, which attacks Sprint for opposing the deal "for its own self-interest, not the public interest." Given the deal would give Sprint a 17% market share, Sprint's motivations are fairly obvious here, and it's not clear who thought Sprint was fighting the deal out of altruism.
Following belatedly on the heels of Verizon
, Sprint will finally be raising their $200 ETF to $350. According to SprintFeed
, this change will take place September 9 and will only impact "advanced devices" such as smartphones, tablets, netbooks and notebooks. Sprint held out on this shift for a little while: Verizon doubled their ETF for such devices from $175 to $350 in November of 2009, while AT&T started charging a $325 ETF in the middle of last year
. Sprint's change of course will only apply to new contracts or renewals signed after September 9.
According to new data from Validas
, Sprint customers consume the most data, eating an average of 778 MB per month and a median of 371 MB a month. That's not particularly surprising, given that Sprint (for now
) has made unlimited use the center of an ad campaign intended to differentiate the company.
Bloomberg story continues..
has obtained a letter from billionaire LightSquared backer Philip Falcone to Harbinger Capital Partners confirming the fact that LightSquared has struck a fifteen-year deal with Sprint to share network expansion costs and equipment, and to provide high-speed wireless service to the phone company. We first reported that this deal was being negotiated back in March
Yesterday we exclusively reported
that Lightsquared would be ditching Nokia for their LTE network build, instead piggybacking on Sprint's base station overhaul being conducted by Alcatel-Lucent, Ericcson and Samsung. Speaking at the Deutsche Bank Media and Telecom Conference today (audio here
), Sprint CEO Dan Hesse reiterated Sprint's dedication to Clearwire and WiMax, despite numerous signs the company is ready to go the LTE route, alone if necessary.
Harbinger Capital Partners' Lightsquared network was originally intended to shake up the competitive landscape by offering new players wholesale access to an entirely new LTE network. Last July it was announced that Nokia won the $7 billion contract to build the LTE network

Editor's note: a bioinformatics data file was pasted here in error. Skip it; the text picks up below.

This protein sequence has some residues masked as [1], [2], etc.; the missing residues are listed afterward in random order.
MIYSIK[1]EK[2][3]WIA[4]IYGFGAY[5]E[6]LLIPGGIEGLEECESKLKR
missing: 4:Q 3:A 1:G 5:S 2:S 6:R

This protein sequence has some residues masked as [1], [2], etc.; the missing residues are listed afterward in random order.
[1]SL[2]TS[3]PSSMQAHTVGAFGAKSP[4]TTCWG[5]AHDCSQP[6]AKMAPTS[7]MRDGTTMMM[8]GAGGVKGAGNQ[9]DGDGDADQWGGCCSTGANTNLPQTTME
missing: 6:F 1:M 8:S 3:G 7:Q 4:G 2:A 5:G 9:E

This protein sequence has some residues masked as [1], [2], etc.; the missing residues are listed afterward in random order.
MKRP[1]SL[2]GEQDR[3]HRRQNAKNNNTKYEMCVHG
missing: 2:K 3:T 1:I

, though a source with knowledge of Lightsquared's plans tells Broadband Reports that things have changed significantly since then, and that not only is Nokia possibly out of favor as the primary builder -- but that Lightsquared and Sprint are working in conjunction on future LTE plans, with Sprint's recently-announced base station retrofit now the cornerstone of Lightsquared's nationwide LTE ambitions.
Sprint today released their fourth quarter and 2010 earnings
, which indicate the company posted a net addition of 58,000 postpaid subscribers in the quarter. That's obviously not much when compared to the massive additions of AT&T and Verizon, but it's notable because it's the first time Sprint has reported a subscriber gain
whatsoever since the second quarter of 2007. "I'm not declaring mission accomplished yet, far from it," Sprint CEO Dan Hesse told investors on a conference call (probably good to note, since many analysts predict Sprint will lose subs again this quarter and they posted a $929 million loss). On the call Hesse also stated that the company would have some major news on their 4G migration path later this year, hinting at either Sprint's possible migration to LTE
, Clearwire's new role as a purely wholesale operator
, or both.